If you're the editor of a free commuter newspaper that few outside Australia have probably heard of, what's the best course of action when the world's most repressive regime picks a fight with you? As one private citizen from Alaska might say, "Don't retreat, RELOAD!"
Today, that's exactly what editors of the Australian newspaper mX, which reports a circulation of 226,000 in Brisbane, Sydney, and Melbourne, did in response to a comically belligerent editorial published yesterday by Korea's official mouthpiece KCNA. "N. Korea launches missive," reads the cheeky front page. The story's headline: "Pyongyang goes ballistic over mX tally."
If you're just catching up to this international incident, it all started when KCNA rebutted a tongue-in-cheek infographic by mX yesterday, calling it a "rogue paper" that will be "cursed long in Olympic history." Even now, no one can really grasp why Pyongyang bothered to respond at all. Sure, mX called North Korea "Naughty Korea" in a graphic listing the medal count for various countries, but this is the same country that gets called a state sponsor of terrorism, an illegal proliferator of nuclear weapons and a human rights abuser nearly every day. You'd think "naughty" might fly under the radar.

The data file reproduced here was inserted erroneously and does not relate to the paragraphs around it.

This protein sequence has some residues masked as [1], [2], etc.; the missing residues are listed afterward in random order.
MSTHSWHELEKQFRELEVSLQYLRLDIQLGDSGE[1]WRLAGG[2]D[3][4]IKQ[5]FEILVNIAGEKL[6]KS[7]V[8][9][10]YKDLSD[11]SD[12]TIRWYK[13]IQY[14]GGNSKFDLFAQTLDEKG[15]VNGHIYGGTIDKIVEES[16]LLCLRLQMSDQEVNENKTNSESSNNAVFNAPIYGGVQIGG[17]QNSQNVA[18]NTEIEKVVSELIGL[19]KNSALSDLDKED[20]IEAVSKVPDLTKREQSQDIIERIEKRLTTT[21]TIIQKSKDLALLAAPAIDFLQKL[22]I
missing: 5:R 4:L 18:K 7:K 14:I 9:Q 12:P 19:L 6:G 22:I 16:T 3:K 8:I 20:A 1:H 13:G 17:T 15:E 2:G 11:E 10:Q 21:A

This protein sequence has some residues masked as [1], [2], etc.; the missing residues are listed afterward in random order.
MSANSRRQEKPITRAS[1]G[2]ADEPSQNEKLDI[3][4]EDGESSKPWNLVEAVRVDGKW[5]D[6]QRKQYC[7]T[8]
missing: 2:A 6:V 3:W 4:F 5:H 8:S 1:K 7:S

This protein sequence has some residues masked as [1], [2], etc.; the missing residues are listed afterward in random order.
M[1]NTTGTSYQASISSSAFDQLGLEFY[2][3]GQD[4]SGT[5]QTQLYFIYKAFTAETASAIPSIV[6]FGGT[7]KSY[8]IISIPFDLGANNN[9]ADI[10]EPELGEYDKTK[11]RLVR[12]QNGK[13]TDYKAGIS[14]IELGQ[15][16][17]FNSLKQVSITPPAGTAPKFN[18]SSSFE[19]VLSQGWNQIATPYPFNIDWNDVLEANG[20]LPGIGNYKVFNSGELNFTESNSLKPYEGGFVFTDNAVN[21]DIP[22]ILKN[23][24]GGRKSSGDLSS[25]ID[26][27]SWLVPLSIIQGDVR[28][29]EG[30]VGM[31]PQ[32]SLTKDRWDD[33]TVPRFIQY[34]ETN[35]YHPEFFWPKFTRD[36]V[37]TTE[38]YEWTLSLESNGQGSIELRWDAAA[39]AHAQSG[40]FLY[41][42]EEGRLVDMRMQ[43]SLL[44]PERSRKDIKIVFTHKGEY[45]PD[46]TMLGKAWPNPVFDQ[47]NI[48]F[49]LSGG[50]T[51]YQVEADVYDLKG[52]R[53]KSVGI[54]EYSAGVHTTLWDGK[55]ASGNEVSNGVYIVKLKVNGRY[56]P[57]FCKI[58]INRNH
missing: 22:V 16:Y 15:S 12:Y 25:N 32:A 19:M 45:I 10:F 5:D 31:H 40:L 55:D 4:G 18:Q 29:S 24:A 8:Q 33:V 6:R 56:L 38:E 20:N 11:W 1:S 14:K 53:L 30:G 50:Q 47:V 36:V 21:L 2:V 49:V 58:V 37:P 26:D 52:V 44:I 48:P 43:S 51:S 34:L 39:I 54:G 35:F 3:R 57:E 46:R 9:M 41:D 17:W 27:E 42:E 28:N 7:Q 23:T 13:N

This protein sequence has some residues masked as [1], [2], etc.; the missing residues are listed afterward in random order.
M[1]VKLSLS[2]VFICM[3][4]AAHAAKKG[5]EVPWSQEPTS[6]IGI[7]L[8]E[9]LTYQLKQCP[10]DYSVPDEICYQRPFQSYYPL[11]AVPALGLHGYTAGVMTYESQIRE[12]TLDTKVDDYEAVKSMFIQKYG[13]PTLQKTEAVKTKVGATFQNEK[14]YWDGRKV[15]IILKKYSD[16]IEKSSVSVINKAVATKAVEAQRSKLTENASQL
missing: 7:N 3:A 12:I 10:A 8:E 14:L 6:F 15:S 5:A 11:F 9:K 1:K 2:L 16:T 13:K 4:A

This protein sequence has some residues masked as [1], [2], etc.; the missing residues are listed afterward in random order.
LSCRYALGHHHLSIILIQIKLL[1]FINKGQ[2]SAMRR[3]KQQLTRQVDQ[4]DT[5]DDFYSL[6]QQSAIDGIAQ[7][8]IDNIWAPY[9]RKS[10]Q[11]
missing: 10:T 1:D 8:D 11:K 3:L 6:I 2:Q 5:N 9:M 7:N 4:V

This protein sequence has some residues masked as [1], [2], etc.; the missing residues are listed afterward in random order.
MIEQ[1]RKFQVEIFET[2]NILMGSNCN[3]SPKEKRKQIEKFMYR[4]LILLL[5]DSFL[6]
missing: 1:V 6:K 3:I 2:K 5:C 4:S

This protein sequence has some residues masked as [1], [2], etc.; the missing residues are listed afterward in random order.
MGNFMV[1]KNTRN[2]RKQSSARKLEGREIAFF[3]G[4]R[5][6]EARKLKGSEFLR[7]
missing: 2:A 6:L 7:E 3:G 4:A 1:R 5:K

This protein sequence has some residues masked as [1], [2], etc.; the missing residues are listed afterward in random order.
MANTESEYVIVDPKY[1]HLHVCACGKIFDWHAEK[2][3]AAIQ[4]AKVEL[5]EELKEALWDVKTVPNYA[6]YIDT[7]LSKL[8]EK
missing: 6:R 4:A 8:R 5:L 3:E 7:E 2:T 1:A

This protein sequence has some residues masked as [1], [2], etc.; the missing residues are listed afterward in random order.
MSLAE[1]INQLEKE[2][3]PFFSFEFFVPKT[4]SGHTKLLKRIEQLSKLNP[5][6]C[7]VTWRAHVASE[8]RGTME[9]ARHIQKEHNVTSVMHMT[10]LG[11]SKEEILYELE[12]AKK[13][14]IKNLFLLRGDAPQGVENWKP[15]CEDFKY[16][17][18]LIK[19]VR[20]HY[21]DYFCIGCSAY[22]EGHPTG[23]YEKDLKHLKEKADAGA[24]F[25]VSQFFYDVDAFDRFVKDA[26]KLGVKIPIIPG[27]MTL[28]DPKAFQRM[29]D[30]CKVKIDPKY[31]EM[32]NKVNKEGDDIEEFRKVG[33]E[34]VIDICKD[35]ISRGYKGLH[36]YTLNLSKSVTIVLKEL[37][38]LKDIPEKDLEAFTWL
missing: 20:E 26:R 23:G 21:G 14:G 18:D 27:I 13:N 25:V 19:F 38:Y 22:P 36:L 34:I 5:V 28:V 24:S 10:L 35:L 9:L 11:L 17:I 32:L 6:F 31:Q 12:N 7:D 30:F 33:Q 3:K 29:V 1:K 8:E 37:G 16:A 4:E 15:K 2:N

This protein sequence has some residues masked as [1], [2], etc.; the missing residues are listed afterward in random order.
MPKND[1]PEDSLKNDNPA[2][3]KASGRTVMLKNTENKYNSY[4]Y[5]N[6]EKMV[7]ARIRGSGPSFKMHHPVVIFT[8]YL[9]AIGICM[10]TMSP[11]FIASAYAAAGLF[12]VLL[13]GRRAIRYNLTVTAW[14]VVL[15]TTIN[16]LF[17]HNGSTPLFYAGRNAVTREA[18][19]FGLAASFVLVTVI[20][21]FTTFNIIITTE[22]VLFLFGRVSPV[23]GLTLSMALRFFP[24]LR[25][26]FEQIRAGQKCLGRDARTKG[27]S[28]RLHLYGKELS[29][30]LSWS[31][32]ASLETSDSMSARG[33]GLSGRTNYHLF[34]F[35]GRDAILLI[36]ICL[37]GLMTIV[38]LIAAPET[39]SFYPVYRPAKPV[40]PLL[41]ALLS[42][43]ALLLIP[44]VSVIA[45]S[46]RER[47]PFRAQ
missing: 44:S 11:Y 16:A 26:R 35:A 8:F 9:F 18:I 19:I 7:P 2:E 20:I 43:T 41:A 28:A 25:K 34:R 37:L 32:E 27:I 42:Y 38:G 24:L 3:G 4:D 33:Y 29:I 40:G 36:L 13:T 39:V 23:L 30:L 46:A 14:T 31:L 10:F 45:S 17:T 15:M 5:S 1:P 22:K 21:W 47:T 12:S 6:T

But since it went out of its way, Pyongyang's belligerence provided a great opportunity for mX to raise its profile. The paper, owned by News Corp's Australian publishing arm, is now having a field day needling the regime for getting its name wrong:
The missive includes bizarre lines like: "[the paper] behaved so sordid" in "this bullying act", which was "foolish, degrading" ... Fortunately for mX, which has editions in Melbourne, Sydney and Brisbane, the regime believes the paper is called Brisbane Metro.
It's even used the incident as a marketing opportunity:
Sydney, Melbourne and Brisbane commuters can pick up a free copy today of your city's "naughty" mX, chastised by North Korea, to read the full story.
The editors of its regional branches, Claire Sutherland (Melbourne mX), Craig Herbert (Sydney mX) and Emma Chalmers (Brisbane mX) also took the opportunity to release a statement affirming the publication's place in the world:
"mX is widely known for its irreverent take on the news and the London 2012 Olympics are being approached with that perspective in mind.
"The two teams (South Korea and North Korea) were sitting in fourth and fifth spot respectively on the medal ladder and we thought it would be a humorous, but harmless way of differentiating between the two, and a reflection on how much of the western world views the two countries."
Hey, if the opportunity is there, milk it! We're hotly-anticipating a response from KCNA.
This article is from the archive of our partner The Wire.